Ioasaph of Belgorod

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Saint Ioasaph of Belgorod
Иоасаф, еп. Белгородский.jpg
Saint Ioasaph of Belgorod
Born 8 (19) September 1705
Pryluky, Poltava, Russian Empire
Died 10 (21) December 1754
Grayvoron, Belgorod, Russian Empire
Honored in Eastern Orthodoxy
Major shrine Cathedral of the Transfiguration of Our Lord in Belgorod, Russia
Feast 10 December

Ioasaph of Belgorod (8 (19) September 1705 – 10 (21) December 1754), also known as Saint Ioasaph, bishop of Belgorod, and as Saint Joseph of Belgorod, was an 18th-century holy hierarch, bishop of Belgorod from 1748 until his death, who was glorified by the Eastern Orthodox Church in 1911.

Before entering into the religious life his name was Joachim Andreievich Gorlenko.

Early life[edit]

Born at Pryluky, in the province of Poltava (modern-day Ukraine), Joachim Gorlenko was the son of Colonel Andrei Dmitrievich Gorlenko of the Pryluky Regiment by his marriage to Maria Danylovna, a daughter of Danylo Apostol (1654–1734), a significant military leader and Hetman of the Cossack Hetmanate from 1727 until his death. After attending the Kiev Theological Academy, in 1725 the young Gorlenko was tonsured a monk of the Mezhyhirya Monastery, under the name of Hilarion.[1]

Career and miracles[edit]

In 1727 Hilarion (as he then was) took monastic vows and received the name of Ioasaph, and in 1728 he was ordained a deacon. By the end of that academic year he was teaching at the Academy. In 1737 he was appointed abbot of the Mhar Monastery near Lubny. In 1744, by command of the Empress Elizabeth, Iosaph was advanced to the rank of archimandrite and translated to become head of the Trinity Lavra of St. Sergius, the most important Russian monastery and the spiritual centre of the Russian Orthodox Church. On 2 June 1748 he was consecrated as bishop of Belgorod and Oboyanska.[1]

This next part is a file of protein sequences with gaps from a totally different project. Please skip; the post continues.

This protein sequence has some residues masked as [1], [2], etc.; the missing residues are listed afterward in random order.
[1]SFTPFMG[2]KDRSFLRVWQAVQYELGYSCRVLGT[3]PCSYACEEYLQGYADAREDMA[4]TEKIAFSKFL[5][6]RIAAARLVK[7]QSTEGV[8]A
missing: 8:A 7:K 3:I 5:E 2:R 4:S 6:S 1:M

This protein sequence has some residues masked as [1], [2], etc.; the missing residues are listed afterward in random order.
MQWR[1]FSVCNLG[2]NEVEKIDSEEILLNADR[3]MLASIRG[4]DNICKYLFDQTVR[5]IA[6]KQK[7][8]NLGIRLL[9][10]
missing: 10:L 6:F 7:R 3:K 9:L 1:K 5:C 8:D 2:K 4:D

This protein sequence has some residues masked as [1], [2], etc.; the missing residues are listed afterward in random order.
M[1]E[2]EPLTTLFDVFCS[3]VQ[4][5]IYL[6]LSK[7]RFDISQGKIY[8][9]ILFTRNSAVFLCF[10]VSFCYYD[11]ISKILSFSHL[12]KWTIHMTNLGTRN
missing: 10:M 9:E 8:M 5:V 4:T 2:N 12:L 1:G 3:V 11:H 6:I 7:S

The celebration at Belgorod of the glorification of St Ioasaph of Belgorod, 4 September 1911

After his arrival in Belgorod, Ioasaph was noted for his untiring efforts for his diocese and especially for his work to help those in need, often visiting the poor and the sick.[2]

He died on 10 December 1754, aged only 49, at a village named Graivoron. On 15 December his body was taken from there to Belgorod and was placed in his Holy Trinity Cathedral. Not until 28 February 1755 was the coffin transferred to a crypt in the cathedral which had been made on Ioasaph's orders. Some years later his body was found to be incorrupt. News of this spread, and the sick began to visit the coffin of Ioasaph, many reporting cures. The miraculous power of Ioasaph's relics became known throughout Russia, and every year more people came to Belgorod to seek their help. Ioasaph thus gained the aura of a saint, and portraits of him became popular. In 1883 the Holy Trinity Cathedral became a monastery cathedral, and a series of requests for Ioasaph's glorification began to be made. Finally, in 1910, Tsar Nicholas II asked the Holy Synod to glorify Ioasaph as a saint, which it agreed to do. On 4 September 1911 the glorification was celebrated in the Holy Trinity Cathedral, Belgorud, attended by more than 200,000 people, many of whom had come from all over the Russian Empire and beyond.[2]